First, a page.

Miles Davis: Birth of the Cool, Marquee Presentation; Stanley Nelson Director, Documentary Achievement Award, Florida Premiere

Dwight Casimere | 3/18/2019, 10:17 p.m.
Director Stanley Nelson (The Black Panthers: Vanguard of the Revolution) casts a filmmaker's Kleigl light on one of the most ...

Further collaboration with Gil Evans on the Porgy and Bess and Sketches of Spain albums, melded Davis' jazz artistry with orchestral embellishment, which again, crossed all musical boundaries.

Miles was a mountain of contradictions. He was the epitome of cool with his bespoke Brooks Brothers suits and incandescent colored Feraris. He was also brutal, beating his wives and lovers with the regularity of a metronome beat.

Delving deeply into Davis's labyrinth of a psyche, including his addiction to pain killers following life-altering encounter with hip surgery and later bouts with lethal combinations of whiskey (and milk), illegal drugs and prescription pills compounded by insane jealousy and spousal abuse, the film holds no bars. Frances Davis recounts one particularly crushing encounter with the famous Davis temper and domestic violence when she innocently commented how handsome his friend and fellow-musician Quincy Jones was. That resulted in a floor-embracing smack-down, that signaled the beginning of the end for their relationship. She also tells how she had been cast by the great Jerome Robbins as the front line dancer for the original production of West Side Story. The male chauvinist in Miles couldn't allow her to outshine him on the Broadway stage and he made her choose between the production and him and their family. She did so reluctantly. In the film she talked of how every opportunity she had to get away from the kids, she would run upstairs to their bedroom to caress her dancing shoes.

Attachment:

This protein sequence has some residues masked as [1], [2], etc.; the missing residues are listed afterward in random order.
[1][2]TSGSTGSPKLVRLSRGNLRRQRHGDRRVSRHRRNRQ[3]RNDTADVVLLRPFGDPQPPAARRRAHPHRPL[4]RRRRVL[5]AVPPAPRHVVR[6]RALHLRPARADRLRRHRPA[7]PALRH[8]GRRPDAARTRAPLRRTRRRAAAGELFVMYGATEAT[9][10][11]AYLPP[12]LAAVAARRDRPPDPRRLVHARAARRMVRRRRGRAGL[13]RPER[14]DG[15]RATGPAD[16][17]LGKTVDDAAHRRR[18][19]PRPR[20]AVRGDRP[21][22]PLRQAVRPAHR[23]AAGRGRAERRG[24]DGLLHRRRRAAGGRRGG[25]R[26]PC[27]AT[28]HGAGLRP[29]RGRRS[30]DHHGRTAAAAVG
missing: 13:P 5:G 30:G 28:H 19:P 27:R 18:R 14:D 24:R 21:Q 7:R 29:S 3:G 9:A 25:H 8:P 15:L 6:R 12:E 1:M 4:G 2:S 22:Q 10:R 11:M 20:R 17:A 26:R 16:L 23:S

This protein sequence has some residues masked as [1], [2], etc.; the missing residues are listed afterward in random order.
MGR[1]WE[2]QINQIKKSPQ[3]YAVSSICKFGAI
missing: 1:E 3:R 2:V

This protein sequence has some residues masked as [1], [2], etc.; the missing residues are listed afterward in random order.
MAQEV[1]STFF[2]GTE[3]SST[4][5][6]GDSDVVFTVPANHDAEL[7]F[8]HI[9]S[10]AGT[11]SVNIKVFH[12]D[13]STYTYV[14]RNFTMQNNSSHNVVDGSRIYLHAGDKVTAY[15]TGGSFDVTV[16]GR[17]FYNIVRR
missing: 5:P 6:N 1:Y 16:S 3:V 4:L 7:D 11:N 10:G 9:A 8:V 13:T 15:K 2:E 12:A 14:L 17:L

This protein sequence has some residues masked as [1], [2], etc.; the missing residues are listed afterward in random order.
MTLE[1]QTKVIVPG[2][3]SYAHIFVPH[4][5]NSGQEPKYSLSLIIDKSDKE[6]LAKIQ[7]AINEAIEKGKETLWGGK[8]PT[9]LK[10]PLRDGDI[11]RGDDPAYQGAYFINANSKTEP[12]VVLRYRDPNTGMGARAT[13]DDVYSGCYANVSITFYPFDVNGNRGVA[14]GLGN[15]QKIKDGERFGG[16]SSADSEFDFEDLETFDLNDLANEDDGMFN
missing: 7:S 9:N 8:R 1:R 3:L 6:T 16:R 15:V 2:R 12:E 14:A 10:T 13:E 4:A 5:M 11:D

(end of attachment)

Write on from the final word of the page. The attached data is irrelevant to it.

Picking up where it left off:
An early vignette focused on his perspective-changing trip to Paris in the 1940s, where he basked in the glory of life without racial prejudice. There is footage of his alchemy. The film shows him scoring the music to Jeanne Moreau's film "Elevator to the Gallows (L'ascenseur pour l'echafaud). Miles stands in the darkened screening room,trumpet in hand, while the film's images unfold before him on the screen. He plays impromptu, while watching the footage of Moreau walking down a darkened street toward some undetermined fate. This is the essence of a creative genius in action!

His mysterious 'retirement' for more than a half dozen years is also dealt with as well as his reemergence as a cult icon with the hard rock and electro-funk explosion of Bitches Brew, which many consider the bedrock of Hip Hop and Fusion Jazz. Jazz historian Stanley Crouch does his best to debunk the album in his interview, but history and public opinion say otherwise.

The film also shows another surprising element of Davis' life, his sudden passion for painting and expressionistic art, that also was connected with is pursuit of was his final life-mate, the artist Jo Gelbard, whom he pursued, in her words, "like the Vampire suddenly coming to your door." She shares the gripping details of his final moments during which she was with him at his last breath.

Miles Davis: Birth of the Cool is an unvarnished look at a genius who is both famed and flawed. Who was at once Promethean and self destructive and who, like Icarus, took the wings of genius beyond reasonable limits and flew too close to the sun.